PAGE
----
Reporting 101: Increase reporting of workplace violence and support nurses’ mental health
Effective violence prevention programs start with addressing employee reports which will only happen effectively when workers have the confidence that their reports will be taken seriously and anonymously. Therefore, the first step to improve nurses’ mental health is knowing their pain points!
Setting a hotline where employees can report their concerns in anonymity or during training, giving examples of cases that nurses might want to report and explaining the importance of doing it are great examples of how management plays an important role when it comes to encouraging employees to report.
Lack of reporting: a hurdle to tackle
Those working to solve the problem may not have a clear picture of what’s actually happening due to the lack of reporting.
The main reasons why nurses might not be reporting violent incidents are:
- Fear of retaliation.
- Lack of clear reporting methods
- Belief that there will be no continuity to their report.
So now, how to report workplace violence?
The ANA brought a tool that promotes reporting of workplace violence. It’s called STOP WPV, and it stand for:
Situation: Describe what happened.
Type: Was the abuse or threat verbal, a physical assault, or were any weapons used?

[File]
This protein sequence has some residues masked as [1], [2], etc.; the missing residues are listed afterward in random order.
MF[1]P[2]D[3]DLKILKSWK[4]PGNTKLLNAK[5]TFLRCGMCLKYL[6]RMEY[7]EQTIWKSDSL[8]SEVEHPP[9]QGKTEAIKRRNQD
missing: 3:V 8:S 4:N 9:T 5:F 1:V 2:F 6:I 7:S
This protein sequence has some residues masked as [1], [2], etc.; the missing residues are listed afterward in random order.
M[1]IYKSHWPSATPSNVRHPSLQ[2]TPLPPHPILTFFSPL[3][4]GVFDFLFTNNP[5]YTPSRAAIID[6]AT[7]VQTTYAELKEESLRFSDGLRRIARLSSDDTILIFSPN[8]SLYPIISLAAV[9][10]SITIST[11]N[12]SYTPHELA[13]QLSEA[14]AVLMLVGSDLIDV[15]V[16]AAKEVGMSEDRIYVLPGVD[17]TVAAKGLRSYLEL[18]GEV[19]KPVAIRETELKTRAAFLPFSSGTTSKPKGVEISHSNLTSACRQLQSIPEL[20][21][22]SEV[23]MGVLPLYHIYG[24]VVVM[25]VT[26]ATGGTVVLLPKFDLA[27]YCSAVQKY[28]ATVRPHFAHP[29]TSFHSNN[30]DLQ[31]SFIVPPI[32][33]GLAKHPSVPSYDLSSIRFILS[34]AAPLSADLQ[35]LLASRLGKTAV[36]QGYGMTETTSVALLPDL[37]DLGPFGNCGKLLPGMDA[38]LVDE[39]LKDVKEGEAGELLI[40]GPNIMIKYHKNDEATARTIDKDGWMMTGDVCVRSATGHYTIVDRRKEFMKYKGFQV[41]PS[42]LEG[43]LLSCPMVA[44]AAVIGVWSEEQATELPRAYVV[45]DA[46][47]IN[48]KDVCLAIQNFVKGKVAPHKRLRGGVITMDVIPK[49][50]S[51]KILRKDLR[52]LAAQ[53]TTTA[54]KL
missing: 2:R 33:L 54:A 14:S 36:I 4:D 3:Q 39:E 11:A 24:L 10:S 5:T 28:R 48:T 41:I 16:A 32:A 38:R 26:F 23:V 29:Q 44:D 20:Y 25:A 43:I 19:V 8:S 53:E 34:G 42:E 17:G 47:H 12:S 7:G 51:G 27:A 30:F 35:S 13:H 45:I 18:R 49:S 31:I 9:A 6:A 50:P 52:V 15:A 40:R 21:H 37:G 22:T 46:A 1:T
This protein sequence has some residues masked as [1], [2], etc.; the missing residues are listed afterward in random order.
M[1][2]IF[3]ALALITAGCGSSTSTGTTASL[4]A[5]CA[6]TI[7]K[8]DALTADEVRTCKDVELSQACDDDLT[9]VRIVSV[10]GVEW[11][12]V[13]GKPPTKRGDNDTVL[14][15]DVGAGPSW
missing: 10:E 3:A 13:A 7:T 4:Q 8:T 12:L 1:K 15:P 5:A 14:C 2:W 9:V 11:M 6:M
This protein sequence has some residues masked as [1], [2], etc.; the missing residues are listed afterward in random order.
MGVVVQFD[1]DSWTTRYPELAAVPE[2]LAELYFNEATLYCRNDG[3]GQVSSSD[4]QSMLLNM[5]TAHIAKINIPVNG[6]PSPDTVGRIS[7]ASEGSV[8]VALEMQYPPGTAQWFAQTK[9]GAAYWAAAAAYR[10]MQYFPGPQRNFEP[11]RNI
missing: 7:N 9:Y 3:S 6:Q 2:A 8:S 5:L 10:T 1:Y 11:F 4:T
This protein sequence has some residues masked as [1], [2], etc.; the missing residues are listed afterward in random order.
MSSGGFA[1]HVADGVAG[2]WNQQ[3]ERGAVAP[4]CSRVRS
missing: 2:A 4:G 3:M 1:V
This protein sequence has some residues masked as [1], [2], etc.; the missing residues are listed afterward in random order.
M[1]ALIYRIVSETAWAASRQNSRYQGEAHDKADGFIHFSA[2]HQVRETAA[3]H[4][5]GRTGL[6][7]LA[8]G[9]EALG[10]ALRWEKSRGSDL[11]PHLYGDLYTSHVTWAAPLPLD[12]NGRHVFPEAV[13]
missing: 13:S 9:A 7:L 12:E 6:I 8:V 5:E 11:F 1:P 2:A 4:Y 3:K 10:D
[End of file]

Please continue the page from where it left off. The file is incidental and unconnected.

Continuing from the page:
Observers: Make a list of any witnesses to the incident
People: Make a list of everyone involved in the incident.
Where and When did the incident occur?
Preceding Factors: Describe the events leading up to the incident.
Verify: Note any injuries sustained, physical or emotional.
What else can be done to help traumatized staff?
Other actions can be taken into consideration in order to increase reporting. Here are some examples:
- Consistent and empathetic communication standards.
- Employee assistance programs.
- Peer support groups.
- Critical incidents stress debriefing teams.
- Crime scene clean-up resources
- Robust coverage for mental health services.
Last but not least, remember that there are always hotlines available to use in cases of emergency such as:
988 suicide and crisis lifeline
National Alliance on Mental Illness (NAMI) HelpLine: 1–800–950-NAMI, or text “HELPLINE” to 62640.
Emotional PPE Project (offers free services to healthcare workers in need of mental health support)
Crisis text line (provides support to people experiencing a crisis)
Kwema will always promote a safety culture among hospital settings and look forward to safer workplaces!